story, however long it be, but will bind your broken heart up.  Oh, if
there is a broken heart here tonight, bring it to Jesus, and I tell you upon
authority, He will heal you.  He has said He will bind your wounds up
- not only that, He will heal them.

During the war I remember of a
young man, not 20, who was court-martialed down in the front and sentenced
to be shot.  The story was this: The young fellow had enlisted. 
He was not obliged to, but he went off with another young man.  They
were what we would call "chums." One night this companion was ordered out
on picket duty and he asked the young man to go for him.  The next night
he was ordered out himself, and having been awake two nights, and not being
used to it, fell asleep at his post, and for the offense he was tried and
sentenced to death.  It was right after the order issued by the President
that no interference should be allowed in cases of this kind.  This sort
of thing had become too frequent, and it must be stopped.

When the news reached the father
and mother in Vermont, it nearly broke their hearts.  The thought that
their son should be shot was too great for them.  They had no hope that
he would be saved by anything they could do.  But they had a little daughter
who had read the life of Abraham Lincoln and knew how he loved his own children,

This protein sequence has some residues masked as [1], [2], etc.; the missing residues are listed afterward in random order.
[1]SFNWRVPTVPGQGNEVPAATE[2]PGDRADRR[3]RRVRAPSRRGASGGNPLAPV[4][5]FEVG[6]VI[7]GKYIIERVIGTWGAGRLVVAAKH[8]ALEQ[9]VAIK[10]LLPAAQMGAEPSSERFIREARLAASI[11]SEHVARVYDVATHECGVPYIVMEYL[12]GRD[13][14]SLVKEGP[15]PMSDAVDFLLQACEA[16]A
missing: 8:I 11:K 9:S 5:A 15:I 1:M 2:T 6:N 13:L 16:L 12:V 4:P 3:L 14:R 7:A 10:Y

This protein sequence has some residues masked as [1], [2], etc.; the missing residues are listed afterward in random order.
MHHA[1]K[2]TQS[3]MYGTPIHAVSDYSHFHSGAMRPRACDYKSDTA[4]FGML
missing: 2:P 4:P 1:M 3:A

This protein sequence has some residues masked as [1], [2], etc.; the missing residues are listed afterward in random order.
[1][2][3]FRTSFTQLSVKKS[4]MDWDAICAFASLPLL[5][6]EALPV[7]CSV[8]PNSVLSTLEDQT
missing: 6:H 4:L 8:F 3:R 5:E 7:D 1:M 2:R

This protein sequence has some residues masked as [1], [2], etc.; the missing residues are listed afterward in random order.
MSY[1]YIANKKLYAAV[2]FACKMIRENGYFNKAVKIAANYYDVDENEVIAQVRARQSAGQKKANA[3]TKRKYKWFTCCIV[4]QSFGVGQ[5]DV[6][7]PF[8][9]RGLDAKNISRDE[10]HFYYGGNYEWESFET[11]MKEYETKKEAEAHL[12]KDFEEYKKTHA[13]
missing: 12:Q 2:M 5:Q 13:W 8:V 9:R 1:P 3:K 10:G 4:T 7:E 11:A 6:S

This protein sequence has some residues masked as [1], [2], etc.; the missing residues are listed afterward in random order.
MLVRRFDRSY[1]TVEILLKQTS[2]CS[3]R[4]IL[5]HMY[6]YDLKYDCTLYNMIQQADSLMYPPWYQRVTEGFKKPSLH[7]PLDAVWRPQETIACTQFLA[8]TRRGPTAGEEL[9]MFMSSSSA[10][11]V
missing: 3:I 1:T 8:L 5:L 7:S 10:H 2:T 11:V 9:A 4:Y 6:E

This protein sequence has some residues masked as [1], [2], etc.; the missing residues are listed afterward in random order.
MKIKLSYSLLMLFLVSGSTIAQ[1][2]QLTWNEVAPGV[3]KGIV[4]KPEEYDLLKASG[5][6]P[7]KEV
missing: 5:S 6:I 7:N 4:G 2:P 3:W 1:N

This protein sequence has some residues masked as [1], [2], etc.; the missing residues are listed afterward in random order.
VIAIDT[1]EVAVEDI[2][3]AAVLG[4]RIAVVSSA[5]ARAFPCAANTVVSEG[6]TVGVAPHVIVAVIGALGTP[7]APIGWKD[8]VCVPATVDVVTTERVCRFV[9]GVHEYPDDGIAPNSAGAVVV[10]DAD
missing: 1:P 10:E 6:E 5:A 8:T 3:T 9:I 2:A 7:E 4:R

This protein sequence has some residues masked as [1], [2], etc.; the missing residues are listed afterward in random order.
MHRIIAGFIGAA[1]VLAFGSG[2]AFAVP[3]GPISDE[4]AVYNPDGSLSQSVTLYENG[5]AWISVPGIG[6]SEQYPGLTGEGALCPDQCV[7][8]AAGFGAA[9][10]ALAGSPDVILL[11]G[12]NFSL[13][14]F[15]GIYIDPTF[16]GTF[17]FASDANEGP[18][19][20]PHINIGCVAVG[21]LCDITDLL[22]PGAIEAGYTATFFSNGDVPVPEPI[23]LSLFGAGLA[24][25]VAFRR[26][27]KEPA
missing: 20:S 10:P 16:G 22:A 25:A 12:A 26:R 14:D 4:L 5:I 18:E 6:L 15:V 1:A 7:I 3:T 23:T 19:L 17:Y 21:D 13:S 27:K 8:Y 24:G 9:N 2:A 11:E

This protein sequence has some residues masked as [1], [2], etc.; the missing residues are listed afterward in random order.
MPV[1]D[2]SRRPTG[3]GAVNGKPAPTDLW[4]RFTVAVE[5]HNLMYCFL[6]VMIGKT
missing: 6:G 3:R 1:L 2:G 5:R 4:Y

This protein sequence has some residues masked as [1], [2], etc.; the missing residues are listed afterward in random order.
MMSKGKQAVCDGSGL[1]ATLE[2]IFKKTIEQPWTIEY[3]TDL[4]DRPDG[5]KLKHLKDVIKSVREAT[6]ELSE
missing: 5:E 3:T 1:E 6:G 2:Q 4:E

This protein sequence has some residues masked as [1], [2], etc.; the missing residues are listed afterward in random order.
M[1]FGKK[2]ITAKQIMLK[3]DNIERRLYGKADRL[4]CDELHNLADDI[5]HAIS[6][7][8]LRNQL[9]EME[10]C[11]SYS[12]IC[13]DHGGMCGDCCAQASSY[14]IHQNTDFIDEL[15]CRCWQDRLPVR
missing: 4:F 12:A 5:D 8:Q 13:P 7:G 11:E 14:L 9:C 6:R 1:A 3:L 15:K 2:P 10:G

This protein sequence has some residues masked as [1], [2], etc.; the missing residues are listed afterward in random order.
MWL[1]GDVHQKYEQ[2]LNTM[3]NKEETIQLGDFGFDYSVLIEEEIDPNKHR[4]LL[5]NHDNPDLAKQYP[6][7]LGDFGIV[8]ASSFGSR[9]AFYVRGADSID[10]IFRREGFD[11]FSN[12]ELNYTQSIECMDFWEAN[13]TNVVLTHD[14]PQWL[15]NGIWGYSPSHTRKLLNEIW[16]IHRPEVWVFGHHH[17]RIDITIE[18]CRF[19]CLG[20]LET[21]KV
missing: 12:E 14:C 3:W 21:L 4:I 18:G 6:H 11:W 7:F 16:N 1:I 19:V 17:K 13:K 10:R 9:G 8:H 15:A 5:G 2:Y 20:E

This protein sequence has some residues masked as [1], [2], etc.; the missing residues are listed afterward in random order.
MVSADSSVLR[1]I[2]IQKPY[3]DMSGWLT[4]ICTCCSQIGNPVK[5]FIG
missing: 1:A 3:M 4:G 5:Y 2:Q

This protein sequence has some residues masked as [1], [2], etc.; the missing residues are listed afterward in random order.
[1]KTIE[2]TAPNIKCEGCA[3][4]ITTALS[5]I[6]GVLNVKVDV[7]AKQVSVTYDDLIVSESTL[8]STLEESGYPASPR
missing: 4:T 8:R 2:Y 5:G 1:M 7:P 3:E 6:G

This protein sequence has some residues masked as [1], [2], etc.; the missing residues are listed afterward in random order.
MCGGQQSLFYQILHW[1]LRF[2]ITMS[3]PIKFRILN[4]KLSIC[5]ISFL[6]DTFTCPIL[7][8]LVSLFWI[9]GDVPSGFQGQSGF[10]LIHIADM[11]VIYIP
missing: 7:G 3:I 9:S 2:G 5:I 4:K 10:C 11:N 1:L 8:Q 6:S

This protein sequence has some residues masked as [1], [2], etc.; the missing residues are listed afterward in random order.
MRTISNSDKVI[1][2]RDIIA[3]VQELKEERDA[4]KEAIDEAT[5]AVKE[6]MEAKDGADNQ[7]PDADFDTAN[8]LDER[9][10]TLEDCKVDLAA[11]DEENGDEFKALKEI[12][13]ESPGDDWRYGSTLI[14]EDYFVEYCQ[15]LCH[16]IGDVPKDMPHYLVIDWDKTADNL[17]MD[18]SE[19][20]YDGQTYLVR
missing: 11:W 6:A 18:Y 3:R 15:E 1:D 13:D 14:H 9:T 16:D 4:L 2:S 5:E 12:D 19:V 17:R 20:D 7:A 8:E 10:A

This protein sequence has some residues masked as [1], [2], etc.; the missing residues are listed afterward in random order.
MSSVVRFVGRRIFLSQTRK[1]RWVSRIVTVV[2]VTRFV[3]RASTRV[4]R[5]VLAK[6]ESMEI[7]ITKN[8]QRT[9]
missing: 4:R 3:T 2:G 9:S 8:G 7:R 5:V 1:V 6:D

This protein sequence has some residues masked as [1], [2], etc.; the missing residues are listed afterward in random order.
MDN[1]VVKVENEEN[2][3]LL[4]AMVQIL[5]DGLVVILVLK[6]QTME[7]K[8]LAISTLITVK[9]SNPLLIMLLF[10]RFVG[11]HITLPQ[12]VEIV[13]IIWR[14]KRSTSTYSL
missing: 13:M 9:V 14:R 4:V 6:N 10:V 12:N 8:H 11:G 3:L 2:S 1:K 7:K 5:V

and she said: "If Abraham Lincoln knew how my father and mother loved my brother
be wouldn't let him be shot," That little girl thought this over and made
up her mind to go and see the President.  She went to the White House,
and the sentinel, when he saw her imploring looks, passed her in, and when
she came to the door and told the private secretary that she wanted to see
the President he could not refuse her. She came into the chamber and found
Abraham Lincoln surrounded by his generals and counselors, and when he saw
the little country girl he asked her what she wanted.  The little maid
told her plain simple story - how her brother, whom her mother and father
loved very dearly, had been sentenced to be shot. How they were mourning for
him, and if he was to die in that way it would break their hearts.  The
President's heart was touched with compassion, and he immediately sent a dispatch
canceling the sentence and giving the boy a parole so that he could come home
and see that father and mother.

I just tell you this to show you
how Abraham Lincoln's heart was moved by compassion for the sorrow of that
father and mother, and if he showed so much, do you think the Son of God will
not have compassion upon you sinner, if you only take that crushed, bruised
heart to Him?  He will read it.  Have you got a drunken husband? 
Go tell him. He can make him a blessing to the Church and to the world. 
Have you a profligate son?  Go take your story to him, and he will comfort
you, and bind up and heal your sorrow.  What a blessing it is to have
such a Savior.  He has been sent to heal the broken hearted.  May
the text, if the sermon doesn't, reach everyone here tonight, and may every
crushed, broken, and bruised heart be brought to that Savior, and they will
hear His comforting words.  He will comfort you as a mother comforts
her child if you will only come in prayer and lay all your burdens before